The Bovington Tank Museum A13 Mk.III British Cruiser MkIV tank was previously painted in desert livery
As the German panzers overrun the British lines, chaos and confusion occurred. Tank Commander Corporal Harry Finlayson remarked, " the funny thing was, I don't think I felt scared. I think I was more worried about my crew. I was telling the driver where to go. I felt disappointed that we did not have the power to knock Jerry's tanks out."
Lieutnant Arthur Crickmay of the 5th RTR wrote home about what he had seen, "There was confusion. Order and counter order. My most vivid memory is one of our tanks exploding. All the ammo inside must've gone up at once. I have seen many tanks on fire, but I've never seen one go up like that before. The next few days were amongst the most unpleasant. I can remember."
What Crickmay knew only too well was what happened when a shell struck a tank. The projectile penetrating through one side would lack the energy to exit through the other side. It would ricochet about inside tearing people to pieces. If it struck ammunition or fuel a fire could soon start. Smoke and flames would below from the turret. Within 30 seconds the temperature inside the tank could match that of a furnace. The crew would be incinerated.
Within a week Rommel had reversed all the good fortunes the British had experienced fighting the Italians. He had recaptured all the land the Italians had lost. Rommel's strategy was good but he did not have to be brilliant. Most historians failed to take into account the poor condition of the British eighth Army at that stage.
For example, of 5th Royal Tank Regiment 52 tanks only 9 had been destroyed by the Germans. Amazingly 41 of them had broken down in the desert. How good did the Afrika Corps have to be when the British had tanks like this. Bad British mechanical design and poor testing was winning the war for the Germans.
British Armoured Divisions in France 1940
The British 1st Armoured Division was equipped with a variety of different cruiser tanks: the Mark I A9, Mark II A10, Mark III A13 and Mark IV (A13 Mark II). They all saw service in France during 1940 when the Germans unleashed their blitzkrieg attack.
In the Kiev maneuvers of 1936, foreign military observers were shown hundreds of the new Russian BT 'fast' tanks as they rolled by a reviewing stand. They were based on an American designed tank by the Christie Corperation that the US military never used. In the audience were British Army representatives, who returned home to advocate the use of Christie suspension on British cruiser tanks. It was incorporated from the Cruiser Mk III onwards.
British tank designers had planned to arm them all with a three pounder (47mm) main gun, but they ended up with the new 2 pounder (40mm) gun. On the face of it, this seems like a poor choice. In fact it was the right choice as the two pounder had a higher muzzle velocity and better penetration qualities.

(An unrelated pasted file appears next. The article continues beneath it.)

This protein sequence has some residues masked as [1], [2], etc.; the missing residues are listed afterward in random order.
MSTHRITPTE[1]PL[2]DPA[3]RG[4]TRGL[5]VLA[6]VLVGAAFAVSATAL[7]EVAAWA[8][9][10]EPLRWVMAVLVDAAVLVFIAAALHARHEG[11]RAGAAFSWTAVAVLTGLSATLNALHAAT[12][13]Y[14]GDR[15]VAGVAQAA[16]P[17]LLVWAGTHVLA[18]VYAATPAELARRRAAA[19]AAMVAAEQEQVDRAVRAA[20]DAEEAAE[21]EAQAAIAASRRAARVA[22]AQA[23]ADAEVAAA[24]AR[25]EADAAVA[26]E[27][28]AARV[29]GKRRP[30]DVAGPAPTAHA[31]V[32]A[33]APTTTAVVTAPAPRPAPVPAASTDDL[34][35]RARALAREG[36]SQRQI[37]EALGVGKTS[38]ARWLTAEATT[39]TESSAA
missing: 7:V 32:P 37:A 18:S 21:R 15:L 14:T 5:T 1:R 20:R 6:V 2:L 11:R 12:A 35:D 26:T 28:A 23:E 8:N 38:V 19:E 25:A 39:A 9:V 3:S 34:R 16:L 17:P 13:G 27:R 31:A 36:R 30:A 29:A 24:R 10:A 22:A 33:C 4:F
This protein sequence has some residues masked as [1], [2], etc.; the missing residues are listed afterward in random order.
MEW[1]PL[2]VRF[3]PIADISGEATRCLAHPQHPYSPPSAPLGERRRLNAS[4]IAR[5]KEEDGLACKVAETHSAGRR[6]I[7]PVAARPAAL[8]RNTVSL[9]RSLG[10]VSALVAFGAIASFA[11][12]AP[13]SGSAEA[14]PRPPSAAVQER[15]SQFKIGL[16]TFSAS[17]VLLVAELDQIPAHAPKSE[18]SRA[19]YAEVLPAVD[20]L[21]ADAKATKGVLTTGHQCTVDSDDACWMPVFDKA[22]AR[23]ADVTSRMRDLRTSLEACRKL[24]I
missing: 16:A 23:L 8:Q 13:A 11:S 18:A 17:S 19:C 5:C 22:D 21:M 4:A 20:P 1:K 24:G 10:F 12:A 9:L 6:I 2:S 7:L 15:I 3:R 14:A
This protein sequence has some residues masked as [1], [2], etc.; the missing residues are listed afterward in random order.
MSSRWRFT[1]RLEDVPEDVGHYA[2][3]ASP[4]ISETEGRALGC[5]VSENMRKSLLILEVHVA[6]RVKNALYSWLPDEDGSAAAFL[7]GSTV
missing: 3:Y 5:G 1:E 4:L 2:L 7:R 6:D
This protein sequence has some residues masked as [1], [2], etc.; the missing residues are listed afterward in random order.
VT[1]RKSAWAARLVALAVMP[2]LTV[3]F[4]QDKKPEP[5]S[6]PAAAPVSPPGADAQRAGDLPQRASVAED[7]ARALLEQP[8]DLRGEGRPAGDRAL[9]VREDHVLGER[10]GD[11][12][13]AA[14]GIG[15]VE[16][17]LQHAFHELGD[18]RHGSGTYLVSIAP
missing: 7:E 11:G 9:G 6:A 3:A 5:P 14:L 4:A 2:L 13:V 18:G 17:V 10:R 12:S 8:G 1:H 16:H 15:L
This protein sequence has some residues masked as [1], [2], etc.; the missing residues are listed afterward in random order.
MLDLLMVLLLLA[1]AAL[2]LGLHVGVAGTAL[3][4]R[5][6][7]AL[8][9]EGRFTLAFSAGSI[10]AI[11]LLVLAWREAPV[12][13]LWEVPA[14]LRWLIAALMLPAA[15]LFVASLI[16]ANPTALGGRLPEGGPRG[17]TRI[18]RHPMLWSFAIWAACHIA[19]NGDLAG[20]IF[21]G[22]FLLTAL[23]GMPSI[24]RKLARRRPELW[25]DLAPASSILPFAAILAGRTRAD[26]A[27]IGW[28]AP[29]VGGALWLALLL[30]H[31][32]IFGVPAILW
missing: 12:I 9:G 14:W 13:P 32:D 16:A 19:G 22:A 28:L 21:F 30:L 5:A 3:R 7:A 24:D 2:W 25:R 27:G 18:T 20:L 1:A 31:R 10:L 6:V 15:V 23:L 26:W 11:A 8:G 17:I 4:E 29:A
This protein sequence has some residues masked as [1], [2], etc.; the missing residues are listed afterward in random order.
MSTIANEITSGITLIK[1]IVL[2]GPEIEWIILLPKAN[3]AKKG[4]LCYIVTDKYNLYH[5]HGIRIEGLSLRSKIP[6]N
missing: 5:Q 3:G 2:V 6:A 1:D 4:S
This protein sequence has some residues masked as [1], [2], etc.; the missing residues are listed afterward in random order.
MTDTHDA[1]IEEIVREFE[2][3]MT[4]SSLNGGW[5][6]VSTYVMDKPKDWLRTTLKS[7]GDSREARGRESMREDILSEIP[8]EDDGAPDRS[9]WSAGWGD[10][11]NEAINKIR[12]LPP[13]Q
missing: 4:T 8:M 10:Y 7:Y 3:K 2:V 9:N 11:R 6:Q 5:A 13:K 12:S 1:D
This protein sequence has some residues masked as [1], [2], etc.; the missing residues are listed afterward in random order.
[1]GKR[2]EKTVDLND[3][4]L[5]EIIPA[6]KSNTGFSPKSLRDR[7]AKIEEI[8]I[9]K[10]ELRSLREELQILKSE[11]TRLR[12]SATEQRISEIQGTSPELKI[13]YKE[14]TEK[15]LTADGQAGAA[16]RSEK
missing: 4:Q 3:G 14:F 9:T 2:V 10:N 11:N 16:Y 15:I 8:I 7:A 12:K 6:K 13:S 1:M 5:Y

The 2nd Royal Tank Regiment was deployed to France in 1940. It was part of the British 1st Armoured Division. It was kitted out with the new A13 cruiser Mark IVA tanks. They were essentially an up armoured version of the Mark III cruiser tank.
The Mark IV version of the cruiser tank was identifiable by the sloping V shape armour plating on the side of the turret. The difference between the Mark IV and the Mark IVA was the type of machine gun mounted in the turret. One had a Vickers machine gun the other had a Besa machine gun.
Bovington's A13 Cruiser Tank
The vehicle in the photographs was probably a training tank during world war II. It has been painted to represent the tank commanded by Sergeant Ron Huggins, 10th Royal Hussars in France 1940. There is a big gap between the top of the tracks on this tank and the top mud guard. This was a feature of the Christie suspension. It allowed the track to bounce up and down to give the tank crew a more comfortable ride over rough ground.
This helped the gunners shoot on the move more accurately. On the front of the turret is a small hole to the right of the main gun. This is where the gunner took aim using a telescope. The white rhino badge on the front of the tank was the crest of the British 1st Armoured Division which fought in France in 1940.
The battle of Huppy 27th May 1940, France
There are no surviving complete British A13 Cruiser MkIV Tanks left. Only the MkIV turret on the Mk III chassis on the Bovington tank survives. This is an account of what happened when a a Squadron of these tanks attacked a German Flak Gun battery during the Battle of France 1940. The following is from an 88mm German Flak Battery Commander's account of what he saw.
Among the thin 'infantry screen' which the riflemen form, stretching out to the south, stands our flak battery. The 88mm Flak gun, 'Caesar', is positioned 300 metres (330 yards) to the east of the road that leads south to Huppy. It is there to cover against tank attacks from the south and south-east, the direction of Huchenneville. We have been lying in wait for two days when the first enemy tanks finally heave into view at the edge of the wood.